Monday, 20 January 2014

Maths in Sport - Ashton Eaton

An Interview with Ashton Eaton

Most people on the planet would struggle to compete in a single event at the Olympic level. Ashton Eaton is a decathlete and so he has to complete 10 events in 2 days, an awesome and inspiring achievement.

Ashton is the current (2013) World Champion in decathlon and Olympic gold medalist (2012). He also won the heptathlon at the 2012 Indoor World Championships. He holds the world record for decathlon (9039 points) and the heptathlon (6645 points).

And tomorrow (21st January) is his birthday!

I asked Ashton 10 questions about how mathematics relates to his events. Here is what he had to say.

The questions and answers

Describe what maths lessons were like for you at school.
In my early years math was fun and easy.  We’d use objects to practice adding and subtracting (you have one bottle cap, add one bottle cap, now you have 2) and there was never “homework.”  It was like running a 60 second 400m.  As I got older the teachers started using projection screens and white boards and just doing example problems for the class then we’d be left with the book and our notes and minds to figure it out some other time outside of class.  Algebra, calculus, and physics became the big three.  At this point it was like trying to throw the shot put 15m.  I could only do it sometimes and when I did it was difficult.  

When you left school, did you expect to be using any of the maths that you were taught ever again?
After college I never thought I’d be doing math again.  Maybe a plus or minus here and there but nothing more complex.

How good do you need to be at mental arithmetic to do calculations in your head as you compete in each event of the decathlon?
It really depends on what situation you’re in.  For example, I could be in between events with a little bit of free time and if I want to estimate what position I’m in and how many points I need to move into the next place I could be moderately good at using some mental math and have no problem.  But, what if I’m getting ready to throw the javelin and it’s my last throw?  I only get a minute to throw it.  Say, before, when I was in-between events and I figured out that I was 56 points behind first place and I know that in javelin you get 6 points every meter (not actually sure points per meter) and I have to figure out how many meters I have to beat this person by.  It could get pretty stressful and that calculation is important.  I’ve lost by 3 points once.

How aware are you of angles in throwing events, such as angle of arms, angle at release, angle of javelin etc?
I’m somewhat aware of angles during competition.  I know that if I’m “flat” during a long jump take-off that next time I jump if I just increase my angle I’ll get more distance.  I’d say the javelin is the event where we pay the most attention and even then it’s just a guess as to what is optimal.  I’m sure if someone threw or jumped to mathematic perfection they’d have an advantage over others.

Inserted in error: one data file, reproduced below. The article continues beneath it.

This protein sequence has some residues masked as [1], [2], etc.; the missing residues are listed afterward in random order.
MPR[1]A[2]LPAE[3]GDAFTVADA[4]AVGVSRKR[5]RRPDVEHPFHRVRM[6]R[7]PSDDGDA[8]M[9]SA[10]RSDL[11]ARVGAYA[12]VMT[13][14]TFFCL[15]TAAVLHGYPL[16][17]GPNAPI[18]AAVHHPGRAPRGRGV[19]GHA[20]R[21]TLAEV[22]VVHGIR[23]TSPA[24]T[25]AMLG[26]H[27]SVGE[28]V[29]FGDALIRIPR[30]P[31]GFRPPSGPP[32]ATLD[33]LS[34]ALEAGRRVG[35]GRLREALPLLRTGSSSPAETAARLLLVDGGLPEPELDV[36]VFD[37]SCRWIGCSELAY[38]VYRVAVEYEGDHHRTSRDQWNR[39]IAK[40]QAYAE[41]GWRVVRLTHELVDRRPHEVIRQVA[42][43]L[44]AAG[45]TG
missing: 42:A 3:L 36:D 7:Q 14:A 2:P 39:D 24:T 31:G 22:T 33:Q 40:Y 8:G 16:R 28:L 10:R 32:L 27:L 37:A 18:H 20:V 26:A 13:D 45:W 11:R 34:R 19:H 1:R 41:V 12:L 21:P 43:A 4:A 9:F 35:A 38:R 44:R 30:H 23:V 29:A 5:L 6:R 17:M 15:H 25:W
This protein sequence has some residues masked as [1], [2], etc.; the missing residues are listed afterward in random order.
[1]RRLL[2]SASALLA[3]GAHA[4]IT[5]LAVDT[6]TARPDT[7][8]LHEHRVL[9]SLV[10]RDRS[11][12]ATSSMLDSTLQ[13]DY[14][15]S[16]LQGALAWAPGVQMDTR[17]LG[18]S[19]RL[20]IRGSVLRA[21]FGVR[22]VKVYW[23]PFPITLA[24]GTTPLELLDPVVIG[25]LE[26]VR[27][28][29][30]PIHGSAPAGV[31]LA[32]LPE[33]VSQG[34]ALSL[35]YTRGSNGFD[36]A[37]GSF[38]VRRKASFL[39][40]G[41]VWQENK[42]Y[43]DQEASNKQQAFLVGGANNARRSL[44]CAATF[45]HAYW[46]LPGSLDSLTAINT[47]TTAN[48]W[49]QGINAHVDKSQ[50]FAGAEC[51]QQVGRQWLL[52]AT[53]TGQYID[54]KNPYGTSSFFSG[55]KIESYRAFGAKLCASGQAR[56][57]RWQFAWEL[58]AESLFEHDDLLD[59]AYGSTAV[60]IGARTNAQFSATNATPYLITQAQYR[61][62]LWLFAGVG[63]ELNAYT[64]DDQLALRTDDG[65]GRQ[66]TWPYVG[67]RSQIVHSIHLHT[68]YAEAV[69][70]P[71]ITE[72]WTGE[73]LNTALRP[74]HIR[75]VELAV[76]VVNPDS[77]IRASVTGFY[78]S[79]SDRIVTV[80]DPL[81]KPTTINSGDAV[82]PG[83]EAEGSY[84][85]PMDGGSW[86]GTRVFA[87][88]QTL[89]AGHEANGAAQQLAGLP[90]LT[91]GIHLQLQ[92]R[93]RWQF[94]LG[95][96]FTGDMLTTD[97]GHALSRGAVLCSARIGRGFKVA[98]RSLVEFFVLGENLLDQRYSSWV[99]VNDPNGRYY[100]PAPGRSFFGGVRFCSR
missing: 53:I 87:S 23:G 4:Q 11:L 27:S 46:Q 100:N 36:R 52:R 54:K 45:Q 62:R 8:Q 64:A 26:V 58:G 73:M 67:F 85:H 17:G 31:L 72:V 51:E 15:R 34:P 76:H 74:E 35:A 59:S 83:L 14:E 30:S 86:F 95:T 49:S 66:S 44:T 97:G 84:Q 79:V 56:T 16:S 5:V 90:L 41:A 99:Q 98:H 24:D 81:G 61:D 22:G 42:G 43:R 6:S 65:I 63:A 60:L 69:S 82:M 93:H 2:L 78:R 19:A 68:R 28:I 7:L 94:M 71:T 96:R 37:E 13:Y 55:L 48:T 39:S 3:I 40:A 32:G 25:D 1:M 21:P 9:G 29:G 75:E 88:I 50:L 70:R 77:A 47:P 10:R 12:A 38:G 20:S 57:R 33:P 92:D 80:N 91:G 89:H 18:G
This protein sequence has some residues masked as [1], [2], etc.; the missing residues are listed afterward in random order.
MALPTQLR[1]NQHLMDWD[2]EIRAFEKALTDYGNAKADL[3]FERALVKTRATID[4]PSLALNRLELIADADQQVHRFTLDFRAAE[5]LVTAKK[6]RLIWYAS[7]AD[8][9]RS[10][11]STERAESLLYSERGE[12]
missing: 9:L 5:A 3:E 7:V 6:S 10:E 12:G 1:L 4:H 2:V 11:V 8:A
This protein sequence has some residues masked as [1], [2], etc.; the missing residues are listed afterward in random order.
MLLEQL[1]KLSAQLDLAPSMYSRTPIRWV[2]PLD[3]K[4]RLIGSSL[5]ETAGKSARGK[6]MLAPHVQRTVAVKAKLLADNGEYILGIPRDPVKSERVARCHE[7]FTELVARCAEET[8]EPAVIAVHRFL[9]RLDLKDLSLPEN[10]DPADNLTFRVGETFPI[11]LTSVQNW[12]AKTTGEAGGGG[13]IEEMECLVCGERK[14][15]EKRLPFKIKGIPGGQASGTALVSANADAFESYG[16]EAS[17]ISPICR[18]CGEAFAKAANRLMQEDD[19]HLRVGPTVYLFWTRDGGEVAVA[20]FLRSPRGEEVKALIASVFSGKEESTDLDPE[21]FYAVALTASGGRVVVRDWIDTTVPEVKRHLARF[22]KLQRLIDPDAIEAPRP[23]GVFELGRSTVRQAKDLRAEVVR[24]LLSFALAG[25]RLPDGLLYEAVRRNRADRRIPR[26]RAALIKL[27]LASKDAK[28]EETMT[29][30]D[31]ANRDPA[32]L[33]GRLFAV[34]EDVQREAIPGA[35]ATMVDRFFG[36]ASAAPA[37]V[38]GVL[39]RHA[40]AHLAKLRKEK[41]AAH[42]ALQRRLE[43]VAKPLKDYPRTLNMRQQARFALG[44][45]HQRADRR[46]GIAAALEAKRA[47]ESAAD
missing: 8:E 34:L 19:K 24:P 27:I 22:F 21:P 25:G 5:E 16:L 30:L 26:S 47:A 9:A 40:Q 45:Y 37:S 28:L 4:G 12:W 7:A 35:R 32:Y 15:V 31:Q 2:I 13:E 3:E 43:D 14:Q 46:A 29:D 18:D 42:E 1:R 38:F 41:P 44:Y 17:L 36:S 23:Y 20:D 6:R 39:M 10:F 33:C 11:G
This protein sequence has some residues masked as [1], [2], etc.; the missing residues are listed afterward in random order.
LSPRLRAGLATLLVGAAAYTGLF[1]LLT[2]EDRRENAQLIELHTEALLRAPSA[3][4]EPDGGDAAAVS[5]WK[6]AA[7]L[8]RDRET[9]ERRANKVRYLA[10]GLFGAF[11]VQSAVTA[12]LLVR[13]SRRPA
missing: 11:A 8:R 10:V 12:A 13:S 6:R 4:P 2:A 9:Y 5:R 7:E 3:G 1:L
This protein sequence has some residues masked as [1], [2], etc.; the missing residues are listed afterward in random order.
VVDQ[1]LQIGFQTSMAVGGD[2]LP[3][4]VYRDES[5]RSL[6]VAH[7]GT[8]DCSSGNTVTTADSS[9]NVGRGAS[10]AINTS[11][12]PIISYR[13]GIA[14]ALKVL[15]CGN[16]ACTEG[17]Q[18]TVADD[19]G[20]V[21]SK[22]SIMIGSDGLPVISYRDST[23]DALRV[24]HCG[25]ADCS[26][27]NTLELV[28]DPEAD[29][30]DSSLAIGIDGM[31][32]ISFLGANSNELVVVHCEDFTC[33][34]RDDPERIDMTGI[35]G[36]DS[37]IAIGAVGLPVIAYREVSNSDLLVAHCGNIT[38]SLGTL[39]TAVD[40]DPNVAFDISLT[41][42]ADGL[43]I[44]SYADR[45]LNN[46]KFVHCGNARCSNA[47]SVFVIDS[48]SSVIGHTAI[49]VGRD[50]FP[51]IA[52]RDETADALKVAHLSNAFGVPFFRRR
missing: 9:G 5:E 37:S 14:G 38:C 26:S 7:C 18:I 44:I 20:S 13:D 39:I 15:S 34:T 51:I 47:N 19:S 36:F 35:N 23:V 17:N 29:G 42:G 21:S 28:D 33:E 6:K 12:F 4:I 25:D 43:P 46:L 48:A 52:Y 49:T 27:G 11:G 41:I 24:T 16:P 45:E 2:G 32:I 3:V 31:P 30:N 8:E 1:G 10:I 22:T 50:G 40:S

When you are running, how much is “mathematical thinking and calculating” and how much is “go as fast as you can”?
When running I split these thoughts probably 50/50.  I’ll look up at the clock during the 1500m and see how fast the previous 200m was to determine if I’m on pace or not.  Then, I’ll take stock of how I feel to determine if I can go fast the next 200m or if I need to conserve for the end of the race.  The shorter the races the less this takes place and shift more 10/90 for calculation vs feel.

Is estimation good enough or do you need to measure things accurately?
The beauty of track and field is its measurability and accuracy.  I’ve seen people win races by .001 of a second!  You have to remember, when someone wins by that much, someone also lost by that much, imagine how important accuracy is to them.  Accuracy is also crucial because in track and field we’re always trying to better ourselves.  If I’ve run 10.21 seconds in the 100m before and I race again and the timer says it was around 10.2 that’s not good enough for me.  I want to know, did I run 10.20 or 10.22?  

Do you keep an eye on the scoreboard throughout the decathlon?

Have your coaches ever used maths and physics to explain your performance?
They’ve used physics in the pole vault mostly.  General additions and subtraction to figure out what I need to score in the next event or events.

How do you use statistics to analyse your results?
I’ve never personally done this but I’ve seen it done on various track and field websites.  People love to figure out what percentile you’re in for the “best runners of decathlon history” or “height to weight ratio of speed compared to Olympic sprinters.”  The list goes on lim x —> a f(x) = f(a).  Haha.

Do you have any other insights to offer into how you use maths when competing in a decathlon? 
This is the extent of my math knowledge concerning the decathlon.

Thanks you Ashton for taking the time to be a part of the Maths in Sport project - and I love the little maths joke in there too! I really appreciate your thoughtful and interesting answers. Good luck for the 2014 season!

Website -
Twitter - @AshtonJEaton
Facebook - ashton.eaton

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